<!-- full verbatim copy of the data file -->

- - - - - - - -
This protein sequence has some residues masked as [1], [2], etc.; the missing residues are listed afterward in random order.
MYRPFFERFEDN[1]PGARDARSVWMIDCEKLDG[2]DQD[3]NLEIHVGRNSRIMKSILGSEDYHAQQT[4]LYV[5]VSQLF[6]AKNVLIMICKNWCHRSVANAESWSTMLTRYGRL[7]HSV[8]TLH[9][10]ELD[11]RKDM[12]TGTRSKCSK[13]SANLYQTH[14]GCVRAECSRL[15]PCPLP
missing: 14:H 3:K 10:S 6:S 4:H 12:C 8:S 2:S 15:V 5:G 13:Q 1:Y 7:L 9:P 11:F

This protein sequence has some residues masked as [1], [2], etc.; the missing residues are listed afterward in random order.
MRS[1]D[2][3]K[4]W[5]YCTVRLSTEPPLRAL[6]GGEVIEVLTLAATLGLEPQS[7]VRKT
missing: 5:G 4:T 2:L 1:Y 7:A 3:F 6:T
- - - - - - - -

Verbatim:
This protein sequence has some residues masked as [1], [2], etc.; the missing residues are listed afterward in random order.
MYRPFFERFEDN[1]PGARDARSVWMIDCEKLDG[2]DQD[3]NLEIHVGRNSRIMKSILGSEDYHAQQT[4]LYV[5]VSQLF[6]AKNVLIMICKNWCHRSVANAESWSTMLTRYGRL[7]HSV[8]TLH[9][10]ELD[11]RKDM[12]TGTRSKCSK[13]SANLYQTH[14]GCVRAECSRL[15]PCPLP
missing: 14:H 3:K 10:S 6:S 4:H 12:C 8:S 2:S 15:V 5:G 13:Q 1:Y 7:L 9:P 11:F

This protein sequence has some residues masked as [1], [2], etc.; the missing residues are listed afterward in random order.
MRS[1]D[2][3]K[4]W[5]YCTVRLSTEPPLRAL[6]GGEVIEVLTLAATLGLEPQS[7]VRKT
missing: 5:G 4:T 2:L 1:Y 7:A 3:F 6:T